A Good Concept, But– : S. by J.J. Abrams and Doug Dorst

I’ve pretty much given up reviewing books here, preferring to do that on Goodreads. But this book is such a special case, I thought I would dump out my thoughts about it here.

This is what it looks like.

S., or Ship of Theseus

First of all, in the ubiquitous 5-star rating system, I would give this book three stars. Maybe 3.5 — mostly for a clever and intriguing package. It really does celebrate (and, some would say, desecrate) the book as physical object. The book, entitled Ship of Theseus, supposedly published in 1949, really does look like an old library book, complete with return dates stamped inside the back cover. (The latest date is from 2000, which suggests that good old Pollard State U is really behind the times, because rubber date stamps disappeared from college libraries long before the end of the last century. But never mind that). The grey buckram binding, the slightly discoloured paper, even a typewritten spine label — having worked in libraries for more than 30 years I found all that totally charming, especially a stamped note inside the back cover, exhorting the borrower to “Keep This Book Clean.”

That’s ironic, because of the marginal notes.

S. marginal notes

Reprehensible in a library book, some would say, although I believe that thoughtful marginal notes add value to a book. The thing about these voluminous notes is that they represent a second storyline, one more recent than that of Ship of Theseus, incorporating a good deal of debate about that book and its fictional author, V.M. Straka. (See how intriguing this sounds? Sucked me right in).

As I write this, I haven’t nearly finished the book. I’m only on page 28 of 456. So what am I doing writing a review? That’s just it — the very things that make this book such an attractive package also make it very difficult to read. The 22 inserts — loose pages of various sizes, a photograph, paper napkin with a map drawn on it, postcards and mysterious decoder wheel — are, to put it bluntly, a pain in the ass. It’s impossible to keep them from falling out of the book or to keep them in order. Because of them, you really need to read this book at a table or desk, not on the couch or in bed, and certainly not on public transit or in the bathtub.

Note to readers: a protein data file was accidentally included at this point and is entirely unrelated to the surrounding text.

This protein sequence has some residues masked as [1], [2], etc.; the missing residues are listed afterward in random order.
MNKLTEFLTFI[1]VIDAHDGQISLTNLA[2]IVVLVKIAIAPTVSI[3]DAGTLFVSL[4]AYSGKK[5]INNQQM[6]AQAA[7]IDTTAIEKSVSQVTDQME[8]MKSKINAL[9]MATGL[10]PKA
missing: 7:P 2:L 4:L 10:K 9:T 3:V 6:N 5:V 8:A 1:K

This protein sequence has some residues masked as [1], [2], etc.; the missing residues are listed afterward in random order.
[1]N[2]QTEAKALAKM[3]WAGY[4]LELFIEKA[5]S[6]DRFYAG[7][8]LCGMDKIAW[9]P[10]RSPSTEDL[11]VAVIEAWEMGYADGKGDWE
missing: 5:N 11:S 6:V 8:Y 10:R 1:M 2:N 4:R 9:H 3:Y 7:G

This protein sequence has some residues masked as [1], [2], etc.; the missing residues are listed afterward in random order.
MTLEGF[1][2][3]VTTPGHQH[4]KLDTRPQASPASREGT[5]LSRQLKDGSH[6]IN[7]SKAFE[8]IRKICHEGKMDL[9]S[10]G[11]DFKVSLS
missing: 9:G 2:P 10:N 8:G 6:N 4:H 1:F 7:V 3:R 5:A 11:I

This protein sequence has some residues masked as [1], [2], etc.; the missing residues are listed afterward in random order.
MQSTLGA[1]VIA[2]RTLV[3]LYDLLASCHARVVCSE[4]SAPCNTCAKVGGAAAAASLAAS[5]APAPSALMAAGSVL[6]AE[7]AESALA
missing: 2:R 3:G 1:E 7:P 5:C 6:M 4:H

Then there’s the legibility issue. The all-important footnotes (because they contain clues as to the true identity of the mysterious Straka) are in a near-microscopic font. Add a magnifying glass to your reading equipment. The intriguing annotations become annoying in short order, especially the earliest lot, written in faint pencil by the disgraced grad student character. They are almost impossible to make out in the dim light of the bedside lamp. Add a good reading lamp, preferably one with a green glass shade such as those found in some library reading rooms.

What this book needs, in my opinion, is an electronic version along with the physical one. The purchaser could admire the physical features of the faked-up old book and all the extras, but in order actually to read it, they could go to the e-version and highlight either the text of Ship of Theseus or the marginal notes. Text enlargement would certainly help with the footnotes, and clickable icons would bring up images of the inserts. The reader could experience the book almost anywhere — bed and bus if not bath — while the physical version is way too awkward in any of those settings.

These issues aside, so far I haven’t had too much trouble following the two story lines, but it’s slow going. There is no way I’m going to finish this book by the time it’s due back at the library. Which is why I’m writing all this down while I still have it in hand.

Finally, I have to comment on that title — S. That’s it. How silly is that? “What are you reading these days?””S.” “What?” “S. That’s the title.” “Huh. Sounds dumb to me. So what’s it about?” I’m betting most people will end up calling it Ship of Theseus, or, as the two marginalists do, SOT.